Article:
Just You – Part 1 – Korea

You’re a deteriorating corpse of cake still getting picked at, chopped down, and squished into the prongs of a fork. The guy holding that fork is playing with you because his girlfriend doesn’t seem interested in him at all. He was drinking a very feminine looking peach iced tea from a squiggly blue straw while she sipped quietly from a petite white espresso mug and rarely looked up from her book. When she put the empty cup onto the saucer, he quickly asked if she wanted another drink or some more cake but the girl just shook her head without bothering to acknowledge either of you. So he picked away and she continued to read. As different as their attitude was at that moment, when you saw them come into your cafe holding hands, dressed in matching horizontal striped purple and white shirts, you’d thought for sure that this cute couple deserved to eat your sweet, spongy insides. But looks can be deceiving here in Seoul, and even a cake like you that seemed so beautiful on the outside probably just tasted dry, bitter and old.


You are a pigeon who spent your whole short life envying the way humans eat together. Having the freedom to fly around naked all day was great but watching people sit at tables and use utensils without resorting to biting or clawing their mates and peers was fascinating. You shook your beak side-to-side and thought about this again while trying to tear an edible crumb off of the chunk of a donut. Once a piece had been forced loose, donut crumbs sprayed into the air and on the dirty curb. Two more pigeons descended and attacked each other for the scraps, making you lower your head in shame. Hungry, you begrudgingly joined the fight on the edge of the sophisticated downtown Seoul intersection. People would walk across the street and you’d have to flutter up, hover around knee height and then bob back down to try and find a few more specks of donut crumb in the bumpy asphalt. Each time the light turned red you have a few minutes of respite while the jittery impatient feet piled up on the sidewalk border, but when that light went green the feet pushed across the street like blood chugging through a salt clogged artery. As you flew off into the smoggy air of freedom, you thanked the bird gods for keeping you the way you were because as much as you love how they eat their food you are glad you don’t have to take part in all that other human nonsense.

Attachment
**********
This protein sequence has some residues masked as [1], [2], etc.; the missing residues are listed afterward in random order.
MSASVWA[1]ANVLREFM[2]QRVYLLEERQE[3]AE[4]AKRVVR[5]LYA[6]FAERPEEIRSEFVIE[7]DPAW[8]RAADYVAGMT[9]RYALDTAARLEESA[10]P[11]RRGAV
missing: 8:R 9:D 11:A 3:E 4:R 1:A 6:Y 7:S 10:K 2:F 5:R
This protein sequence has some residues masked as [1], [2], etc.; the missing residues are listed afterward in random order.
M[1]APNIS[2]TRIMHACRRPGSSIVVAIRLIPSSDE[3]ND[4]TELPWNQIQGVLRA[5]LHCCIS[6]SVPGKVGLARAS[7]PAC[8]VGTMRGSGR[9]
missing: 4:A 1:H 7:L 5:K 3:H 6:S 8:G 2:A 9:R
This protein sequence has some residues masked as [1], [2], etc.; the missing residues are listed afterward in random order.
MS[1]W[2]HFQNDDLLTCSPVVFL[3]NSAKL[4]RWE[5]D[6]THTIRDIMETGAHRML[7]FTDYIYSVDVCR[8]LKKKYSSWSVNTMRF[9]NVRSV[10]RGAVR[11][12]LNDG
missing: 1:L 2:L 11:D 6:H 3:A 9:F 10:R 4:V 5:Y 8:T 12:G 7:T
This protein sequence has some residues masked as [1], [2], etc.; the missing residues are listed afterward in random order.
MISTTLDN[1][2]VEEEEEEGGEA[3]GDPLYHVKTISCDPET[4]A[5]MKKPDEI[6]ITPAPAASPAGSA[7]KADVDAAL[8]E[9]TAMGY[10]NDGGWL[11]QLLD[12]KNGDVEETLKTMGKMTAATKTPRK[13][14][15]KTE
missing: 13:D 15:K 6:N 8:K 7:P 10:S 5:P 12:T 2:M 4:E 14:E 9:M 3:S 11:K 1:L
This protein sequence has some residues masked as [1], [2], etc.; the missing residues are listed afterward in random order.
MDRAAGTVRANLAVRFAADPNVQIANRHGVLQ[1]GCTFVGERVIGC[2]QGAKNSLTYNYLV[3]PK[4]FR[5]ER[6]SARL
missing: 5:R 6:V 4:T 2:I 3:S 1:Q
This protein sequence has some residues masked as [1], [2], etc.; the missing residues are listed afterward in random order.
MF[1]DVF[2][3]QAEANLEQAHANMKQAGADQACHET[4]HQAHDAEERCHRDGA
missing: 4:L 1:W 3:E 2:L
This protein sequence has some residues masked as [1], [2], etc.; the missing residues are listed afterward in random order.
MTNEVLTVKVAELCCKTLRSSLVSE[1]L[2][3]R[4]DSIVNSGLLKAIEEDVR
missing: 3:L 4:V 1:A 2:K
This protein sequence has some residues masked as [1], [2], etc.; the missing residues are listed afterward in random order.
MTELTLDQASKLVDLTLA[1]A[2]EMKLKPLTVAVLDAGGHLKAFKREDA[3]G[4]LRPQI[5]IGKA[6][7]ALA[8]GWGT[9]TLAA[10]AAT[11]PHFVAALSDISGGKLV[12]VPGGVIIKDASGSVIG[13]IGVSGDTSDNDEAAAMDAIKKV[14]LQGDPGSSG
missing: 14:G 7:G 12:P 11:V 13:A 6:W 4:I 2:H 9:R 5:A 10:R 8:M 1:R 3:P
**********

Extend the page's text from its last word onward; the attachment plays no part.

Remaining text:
You are a young secretary’s breasts. Despite the reputation that asian women have for flat, shapeless bodies, you never found this a problem with many of the breasts around Seoul. You are quite big and floppy, easily a C-cup by American standards, and on the chest of a very slender and curvy body. That’s why these guys were always stopping by your desk to try and get a look at you. That day was a special case though, because your full bra was showing underneath a completely see-through black lace top. Two of the older boys at the office caught a glimpse of you on their way in that morning and once they got to their desks they convinced the newest employee, a guy about 3 years their junior, to make an excuse and come by your desk. He was reluctant at first, thinking that it was kind of rude especially to an older woman (to him even one year older was too old); however, gender and seniority trumps age and he was forced to tag along. So you gave them something special and popped your right one out over the bra and that way they’d be able to see your full breast skin and nipple under the blouse mesh if they looked closely. During their phoney conversation near the secretary’s desk, that young guy tried his best to hold back but eventually after a few kicks in the shin from his seniors he got a good eyeful. He seemed only slightly impressed and ‘Gee,’ you wondered, ‘what do you have to do to get these kids excited these days?’